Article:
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by Matt de Neef
February 26, 2020
Photography by Peter Svendsen Ebro/Argon 18
Cycling Australia has officially revealed the bike that its track riders will compete on at the 2020 Tokyo Olympics.
Argon 18’s new 2020 Electron Pro is the result of more than two years of research and development in a collaboration that involved Cycling Australia, Argon 18, Zipp, Monash University and Adelaide University.
Much of the development process was focused on reducing the bike’s frontal profile. The result is a new pursuit fork design that brings the fork legs as close to the disc wheel as possible, reportedly reducing fork drag by 30% compared to the bike’s previous iteration. This is notable for being the opposite approach to that taken by Great Britain, Lotus and Hope Technology — that collaboration led to considerably wider front fork spacing, also with the goal of reducing fork drag.
To accommodate the narrow fork spacing, the Electron Pro’s new pursuit configuration features a 40 mm front axle — considerably narrower than the industry standard of 100 mm. The 2020 Electron Pro’s sprint configuration, meanwhile, keeps the standard axle.
The pursuit fork on the new Electron Pro hugs the front wheel tightly, reportedly reducing aerodynamic drag.
The pursuit fork’s 40 mm axle necessitated the design of a new disc wheel: the Zipp Super-9 Tubular Track Disc AUS. While the new wheel is said to optimise “supreme aerodynamics, power transfer, stiffness, lightweight and durability” it’s not clear whether it offers any improvements over previous iterations.
The 2020 Electron Pro also features aerodynamic improvements to the bike’s handlebars and extensions.
“The sprint dropbar features molded grips that are designed to guide the orientation of the elbows and shoulders to achieve optimal aero results,” Argon 18 suggests in a primer on the new design. “For the pursuit cockpit, the aero extensions were molded closely to the rider’s arms in order to offer maximum stiffness and precise piloting, with measurable drag reduction from improved positioning.”
As for the frame itself, computational fluid dynamics (CFD) analysis and wind tunnel testing were reportedly used to refine aerodynamic performance, while finite element analysis (FEA) was used to determine what effect any aero modifications would have on the frame’s stiffness. It’s unclear whether that work has resulted in any significant changes to the new frame, but a company primer on the design suggests “the layup was then optimised based on these [testing] results, to achieve minimum weight while maintaining frame stiffness and strength.”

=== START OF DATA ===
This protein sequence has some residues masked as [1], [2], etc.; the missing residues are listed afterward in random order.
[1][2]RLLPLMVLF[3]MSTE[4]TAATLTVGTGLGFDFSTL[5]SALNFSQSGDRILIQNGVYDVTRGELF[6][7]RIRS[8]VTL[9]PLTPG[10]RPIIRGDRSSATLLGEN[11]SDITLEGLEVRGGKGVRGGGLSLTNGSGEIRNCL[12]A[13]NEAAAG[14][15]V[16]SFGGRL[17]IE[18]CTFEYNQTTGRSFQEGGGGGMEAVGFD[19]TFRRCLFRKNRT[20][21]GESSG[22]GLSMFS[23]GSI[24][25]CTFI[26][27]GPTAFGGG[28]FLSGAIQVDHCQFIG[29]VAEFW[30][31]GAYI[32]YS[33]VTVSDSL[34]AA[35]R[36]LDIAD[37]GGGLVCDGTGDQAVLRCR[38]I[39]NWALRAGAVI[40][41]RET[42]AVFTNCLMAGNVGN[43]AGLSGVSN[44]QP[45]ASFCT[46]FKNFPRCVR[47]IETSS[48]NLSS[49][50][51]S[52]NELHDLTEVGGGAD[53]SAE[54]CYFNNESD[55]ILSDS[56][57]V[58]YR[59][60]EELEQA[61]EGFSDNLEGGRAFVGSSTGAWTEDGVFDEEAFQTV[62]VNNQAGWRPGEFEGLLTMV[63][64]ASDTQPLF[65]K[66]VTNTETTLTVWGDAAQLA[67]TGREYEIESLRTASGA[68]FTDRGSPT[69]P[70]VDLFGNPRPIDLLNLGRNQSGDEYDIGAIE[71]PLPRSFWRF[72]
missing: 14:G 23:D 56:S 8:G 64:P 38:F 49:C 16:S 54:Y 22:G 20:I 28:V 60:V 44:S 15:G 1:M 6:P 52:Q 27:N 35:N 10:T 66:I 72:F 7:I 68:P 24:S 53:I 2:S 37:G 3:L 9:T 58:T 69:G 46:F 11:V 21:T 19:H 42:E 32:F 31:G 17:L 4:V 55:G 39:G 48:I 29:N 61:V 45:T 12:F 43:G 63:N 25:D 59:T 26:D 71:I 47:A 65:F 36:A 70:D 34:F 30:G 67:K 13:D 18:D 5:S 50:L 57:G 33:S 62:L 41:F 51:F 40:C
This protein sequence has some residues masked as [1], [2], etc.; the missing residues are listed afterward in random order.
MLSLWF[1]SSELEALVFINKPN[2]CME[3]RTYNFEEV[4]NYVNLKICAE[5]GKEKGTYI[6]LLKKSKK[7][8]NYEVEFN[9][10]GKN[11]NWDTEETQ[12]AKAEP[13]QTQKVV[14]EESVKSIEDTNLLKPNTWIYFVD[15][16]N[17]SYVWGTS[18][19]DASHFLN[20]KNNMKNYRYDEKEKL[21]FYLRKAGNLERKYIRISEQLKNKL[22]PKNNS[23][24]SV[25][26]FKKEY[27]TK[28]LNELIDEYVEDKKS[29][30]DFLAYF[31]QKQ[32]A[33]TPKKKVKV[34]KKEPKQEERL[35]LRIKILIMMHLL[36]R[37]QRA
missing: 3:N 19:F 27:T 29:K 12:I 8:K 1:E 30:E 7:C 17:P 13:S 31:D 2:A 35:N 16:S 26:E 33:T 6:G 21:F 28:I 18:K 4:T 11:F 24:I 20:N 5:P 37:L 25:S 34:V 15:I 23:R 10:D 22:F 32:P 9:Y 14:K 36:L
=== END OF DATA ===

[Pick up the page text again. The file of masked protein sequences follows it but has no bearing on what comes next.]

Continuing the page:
The new Electron Pro also boasts an integrated speed sensor mount, which reportedly allows for data acquisition and transmission without compromising the frame’s aero performance.
While the new Electron Pro was officially unveiled on Tuesday, it has already been used in competition: at the Track World Cup in Cambridge, New Zealand in December last year. This week’s official announcement comes on the eve of the 2020 Track World Championships in Berlin, the last major international competition before the Tokyo Olympics begin in late July.
In November last year Australian bike and component brand Bastion revealed it had made 3D-printed titanium stems, Madison handlebars and cranksets for Australia’s track team bikes. This week’s announcement makes no mention of Bastion components, but the brand’s products could still be used in both Berlin and Tokyo. CyclingTips understands that Bastion components have been registered for use at the Olympics but that, given the parts’ bespoke nature, their use will depend on team selections.
As per UCI guidelines, the new Electron Pro is publicly available for purchase. US$18,000 (AU$27,270) will get you the frameset, the pursuit and sprint cockpit, the standard and narrow fork, and the Zipp wheelset.